Regardless of the Alaskan state law that protects employees from becoming subjected to false representations of prospective employment, the seafood processing industry has allegedly marketed jobs as high paying and exciting. Specifically, plaintiffs in a class action lawsuit are accusing North Pacific Seafoods, Inc. of convincing over 800 seasonal workers to fly to Alaska to take part in cleaning, filleting, packaging, freezing, and canning seafood at the company’s plants. Despite what might have been promised, the employees who are seeking compensation are recounting tales of unpaid wages and horrifically unsafe working conditions. Read moreGoogle+
In a bill passed by Congress in March 2018, there is a short section entitled “Save America’s Pastime Act,” which intends to prevent minor league players from taking legal action against Major League Baseball. The Act ensures minor league baseball players are paid federal minimum wages for a 40-hour work week; however, they are not guaranteed overtime pay. The MLB’s push for this Act came in response to a federal class action lawsuit filed in 2014 on behalf of 45 minor league baseball players who alleged they did not receive fair wages. Read moreGoogle+
A lawsuit ten years in the making, five former Atlantic City Borgata Casino cocktail waitresses finally have the chance to speak at trial in defense of their gender discrimination claim. In their argument, the christened “Borgata Babes” faced a hostile work environment, in which they were forced to adhere to certain weight requirements. In the event of pregnancies or adverse health conditions, the women were either suspended for their weight gain or were pressured into ceasing medications that contributed to the weight gain. As part of their job, the cocktail waitresses were subjected to routine weigh-ins, and were forbidden to gain more than 7% of their weight from when they started working as a Babe. While some contend that this policy is discriminatory to women, others believe these employees were fully aware of the policies before commencing employment. A jury will be left to decide their fate. Read moreGoogle+
Actress Jessica Biel has played many roles on the big screen, but she is now playing a very different part – that of defendant.
Recently, nine employees accused the Hollywood star and her business partners, including Estee Stanley, Joey Gonzalez, Kimberly Muller, and Jonathan Rollo, of withholding gratuity that they were legally entitled to collect. The employees, who were mostly former employees, are suing Biel and Au Fudge for fraud, stealing employee gratuities, and other damages. Plaintiffs contend that the owners pocketed gratuity collected at private events, which reached over $430,000. Additionally, plaintiffs claim to be victims of other illegal payroll practices, including not receiving compensation for overtime work and other wage withholdings. The disgruntled employees also accuse the restaurant owners of denying them meal and rest breaks that they were legally entitled to. Read moreGoogle+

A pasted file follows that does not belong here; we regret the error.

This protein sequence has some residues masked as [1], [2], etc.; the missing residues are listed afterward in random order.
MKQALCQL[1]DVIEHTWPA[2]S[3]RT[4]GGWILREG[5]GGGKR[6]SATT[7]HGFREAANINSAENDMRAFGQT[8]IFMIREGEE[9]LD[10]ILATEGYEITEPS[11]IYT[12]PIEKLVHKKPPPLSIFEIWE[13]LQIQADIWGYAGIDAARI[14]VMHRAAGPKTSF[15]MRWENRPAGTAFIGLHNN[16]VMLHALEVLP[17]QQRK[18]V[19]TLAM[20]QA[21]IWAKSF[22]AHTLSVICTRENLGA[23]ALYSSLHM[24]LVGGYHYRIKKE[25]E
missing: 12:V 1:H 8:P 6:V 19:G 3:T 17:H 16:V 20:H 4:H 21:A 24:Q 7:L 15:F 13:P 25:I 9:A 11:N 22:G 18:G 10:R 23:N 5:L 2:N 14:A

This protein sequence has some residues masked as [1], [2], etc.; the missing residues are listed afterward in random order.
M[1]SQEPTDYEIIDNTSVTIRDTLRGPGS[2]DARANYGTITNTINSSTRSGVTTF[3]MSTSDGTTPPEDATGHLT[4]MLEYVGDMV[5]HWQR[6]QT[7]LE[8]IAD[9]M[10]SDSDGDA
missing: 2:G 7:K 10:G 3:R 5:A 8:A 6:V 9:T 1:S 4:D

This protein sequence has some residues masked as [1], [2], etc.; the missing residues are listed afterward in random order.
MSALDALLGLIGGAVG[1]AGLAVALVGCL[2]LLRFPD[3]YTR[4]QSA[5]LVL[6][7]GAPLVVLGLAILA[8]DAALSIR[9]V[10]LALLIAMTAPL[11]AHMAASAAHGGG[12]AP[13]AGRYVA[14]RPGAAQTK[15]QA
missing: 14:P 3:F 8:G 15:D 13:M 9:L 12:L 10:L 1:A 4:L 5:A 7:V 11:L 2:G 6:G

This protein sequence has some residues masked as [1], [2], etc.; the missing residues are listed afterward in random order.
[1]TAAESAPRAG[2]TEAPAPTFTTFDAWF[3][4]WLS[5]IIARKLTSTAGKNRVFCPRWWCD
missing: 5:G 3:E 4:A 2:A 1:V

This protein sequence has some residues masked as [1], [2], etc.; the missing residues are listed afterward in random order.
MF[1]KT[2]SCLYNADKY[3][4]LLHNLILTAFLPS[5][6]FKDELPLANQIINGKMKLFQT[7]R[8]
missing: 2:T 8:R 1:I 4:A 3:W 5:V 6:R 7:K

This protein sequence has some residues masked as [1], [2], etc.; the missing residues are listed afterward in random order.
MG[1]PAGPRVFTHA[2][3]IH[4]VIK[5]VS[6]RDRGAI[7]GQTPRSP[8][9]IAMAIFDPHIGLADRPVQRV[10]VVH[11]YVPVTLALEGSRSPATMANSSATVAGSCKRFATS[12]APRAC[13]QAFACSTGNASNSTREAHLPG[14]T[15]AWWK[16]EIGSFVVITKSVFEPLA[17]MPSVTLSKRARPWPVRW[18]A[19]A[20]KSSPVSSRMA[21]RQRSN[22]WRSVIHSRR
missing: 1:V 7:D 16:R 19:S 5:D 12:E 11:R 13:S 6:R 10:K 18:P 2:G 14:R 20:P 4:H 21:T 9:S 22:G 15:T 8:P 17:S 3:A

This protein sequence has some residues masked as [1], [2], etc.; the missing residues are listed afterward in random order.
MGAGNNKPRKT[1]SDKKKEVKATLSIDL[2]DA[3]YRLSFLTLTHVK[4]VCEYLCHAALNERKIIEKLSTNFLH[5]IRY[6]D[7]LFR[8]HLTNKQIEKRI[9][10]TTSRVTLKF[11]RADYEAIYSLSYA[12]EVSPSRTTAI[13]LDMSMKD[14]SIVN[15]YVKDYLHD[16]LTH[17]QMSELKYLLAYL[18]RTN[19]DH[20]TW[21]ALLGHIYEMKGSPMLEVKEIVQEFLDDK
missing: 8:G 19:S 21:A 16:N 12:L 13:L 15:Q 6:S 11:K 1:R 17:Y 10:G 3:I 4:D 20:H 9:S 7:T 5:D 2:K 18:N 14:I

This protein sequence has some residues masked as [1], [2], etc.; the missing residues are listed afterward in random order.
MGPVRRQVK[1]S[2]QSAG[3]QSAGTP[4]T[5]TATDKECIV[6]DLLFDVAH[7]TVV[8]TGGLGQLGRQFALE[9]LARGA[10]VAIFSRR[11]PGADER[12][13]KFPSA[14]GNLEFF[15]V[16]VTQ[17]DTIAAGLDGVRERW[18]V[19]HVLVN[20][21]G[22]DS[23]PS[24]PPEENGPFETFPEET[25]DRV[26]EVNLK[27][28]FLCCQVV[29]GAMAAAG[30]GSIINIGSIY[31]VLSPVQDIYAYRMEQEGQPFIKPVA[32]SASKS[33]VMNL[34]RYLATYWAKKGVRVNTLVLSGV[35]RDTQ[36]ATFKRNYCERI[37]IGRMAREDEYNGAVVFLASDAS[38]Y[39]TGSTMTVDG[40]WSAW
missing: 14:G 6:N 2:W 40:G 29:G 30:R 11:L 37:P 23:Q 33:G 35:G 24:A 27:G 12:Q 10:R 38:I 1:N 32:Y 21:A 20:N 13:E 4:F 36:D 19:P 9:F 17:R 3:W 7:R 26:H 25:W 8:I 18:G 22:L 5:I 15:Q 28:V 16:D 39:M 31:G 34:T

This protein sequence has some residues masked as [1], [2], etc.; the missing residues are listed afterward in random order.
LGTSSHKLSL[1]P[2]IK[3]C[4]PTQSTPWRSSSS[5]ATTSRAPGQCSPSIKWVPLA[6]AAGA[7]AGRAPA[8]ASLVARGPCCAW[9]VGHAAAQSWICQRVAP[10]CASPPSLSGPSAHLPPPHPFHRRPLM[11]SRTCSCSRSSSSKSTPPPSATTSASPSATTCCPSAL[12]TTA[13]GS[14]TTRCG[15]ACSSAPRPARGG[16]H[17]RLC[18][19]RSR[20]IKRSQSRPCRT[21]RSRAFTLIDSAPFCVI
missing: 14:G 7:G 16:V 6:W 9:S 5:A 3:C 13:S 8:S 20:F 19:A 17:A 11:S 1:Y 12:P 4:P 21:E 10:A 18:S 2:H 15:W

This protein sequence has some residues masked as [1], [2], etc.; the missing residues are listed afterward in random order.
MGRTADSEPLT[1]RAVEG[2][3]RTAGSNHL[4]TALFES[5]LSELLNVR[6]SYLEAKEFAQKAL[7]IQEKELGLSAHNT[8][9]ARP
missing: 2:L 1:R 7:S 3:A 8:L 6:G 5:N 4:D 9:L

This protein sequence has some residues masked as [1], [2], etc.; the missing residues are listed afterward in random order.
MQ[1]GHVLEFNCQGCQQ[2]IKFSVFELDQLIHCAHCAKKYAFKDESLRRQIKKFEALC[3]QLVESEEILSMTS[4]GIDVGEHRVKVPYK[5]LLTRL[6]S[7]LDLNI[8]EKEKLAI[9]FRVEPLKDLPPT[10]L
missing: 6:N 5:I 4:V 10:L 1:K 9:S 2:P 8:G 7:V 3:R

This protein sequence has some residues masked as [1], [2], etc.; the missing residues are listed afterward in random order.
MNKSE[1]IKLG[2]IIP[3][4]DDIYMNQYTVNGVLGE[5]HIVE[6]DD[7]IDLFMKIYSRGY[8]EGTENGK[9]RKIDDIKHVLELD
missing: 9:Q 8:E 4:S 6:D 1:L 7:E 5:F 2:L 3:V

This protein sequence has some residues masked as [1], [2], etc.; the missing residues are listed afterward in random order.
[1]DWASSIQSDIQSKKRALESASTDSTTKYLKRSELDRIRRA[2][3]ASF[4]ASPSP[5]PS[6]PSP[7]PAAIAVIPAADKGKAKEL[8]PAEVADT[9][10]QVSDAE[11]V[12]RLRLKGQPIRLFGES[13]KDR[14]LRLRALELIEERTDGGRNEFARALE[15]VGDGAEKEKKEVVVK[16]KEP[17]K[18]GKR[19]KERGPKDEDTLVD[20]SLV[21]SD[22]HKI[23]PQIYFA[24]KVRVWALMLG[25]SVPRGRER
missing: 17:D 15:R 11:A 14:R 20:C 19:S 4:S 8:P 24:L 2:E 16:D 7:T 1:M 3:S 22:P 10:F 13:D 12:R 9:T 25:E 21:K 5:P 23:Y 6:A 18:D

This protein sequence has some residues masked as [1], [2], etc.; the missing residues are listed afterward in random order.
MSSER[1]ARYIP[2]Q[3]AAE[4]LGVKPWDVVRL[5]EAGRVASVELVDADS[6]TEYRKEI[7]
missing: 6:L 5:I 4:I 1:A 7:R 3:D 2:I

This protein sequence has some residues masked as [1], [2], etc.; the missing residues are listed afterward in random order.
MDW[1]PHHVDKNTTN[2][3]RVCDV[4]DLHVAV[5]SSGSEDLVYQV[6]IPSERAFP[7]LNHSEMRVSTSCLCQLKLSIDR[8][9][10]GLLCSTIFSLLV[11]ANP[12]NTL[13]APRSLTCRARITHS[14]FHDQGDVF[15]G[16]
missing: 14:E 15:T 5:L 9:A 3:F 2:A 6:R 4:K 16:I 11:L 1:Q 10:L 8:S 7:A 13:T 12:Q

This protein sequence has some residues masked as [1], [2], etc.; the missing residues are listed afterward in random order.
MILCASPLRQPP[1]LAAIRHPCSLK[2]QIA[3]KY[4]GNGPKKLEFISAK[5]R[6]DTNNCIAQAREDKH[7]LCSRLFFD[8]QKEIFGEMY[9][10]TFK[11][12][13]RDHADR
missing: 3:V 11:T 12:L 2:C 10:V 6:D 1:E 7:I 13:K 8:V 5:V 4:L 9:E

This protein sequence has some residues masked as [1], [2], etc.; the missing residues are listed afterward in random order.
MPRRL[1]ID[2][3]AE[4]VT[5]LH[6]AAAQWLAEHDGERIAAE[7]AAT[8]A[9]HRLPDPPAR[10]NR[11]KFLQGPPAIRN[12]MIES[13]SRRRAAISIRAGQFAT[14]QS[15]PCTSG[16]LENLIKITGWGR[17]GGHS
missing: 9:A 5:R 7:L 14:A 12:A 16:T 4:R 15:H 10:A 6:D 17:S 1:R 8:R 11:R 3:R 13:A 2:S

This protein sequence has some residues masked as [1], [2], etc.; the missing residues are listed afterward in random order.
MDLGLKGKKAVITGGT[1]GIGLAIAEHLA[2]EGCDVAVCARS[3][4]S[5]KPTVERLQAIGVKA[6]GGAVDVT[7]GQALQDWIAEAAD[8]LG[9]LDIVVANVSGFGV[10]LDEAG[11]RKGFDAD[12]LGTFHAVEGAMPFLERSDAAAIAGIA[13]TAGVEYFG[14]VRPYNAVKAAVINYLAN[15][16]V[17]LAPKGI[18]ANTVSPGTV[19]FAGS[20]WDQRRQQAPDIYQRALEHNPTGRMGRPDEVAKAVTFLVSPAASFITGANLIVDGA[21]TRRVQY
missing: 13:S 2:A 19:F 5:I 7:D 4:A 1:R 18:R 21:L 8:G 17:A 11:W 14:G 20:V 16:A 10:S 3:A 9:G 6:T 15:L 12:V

Some government employees are finally allowed to exercise the right to voice their concerns in a consequence free environment now that President Obama signed the Whistleblower Protection Enhancement Act (WPEA). This act will help resolve the issue of the FDA and USDA intimidating their employees to keep their concerns quiet. Since employees of these government agencies feared retaliation for speaking out against their employer, many have sat idly by while they believed public health was at risk. The consequence of demotion, firing, or relocation was enough for employees to keep their opposition to themselves. However, the WPEA has now been signed and FDA and USDA employees are officially free to voice their concerns to supervisors without the possibility of unfair retaliation. This is a step in the right direction for honest and healthy working conditions in an industry that has a big impact on the food we eat.Google+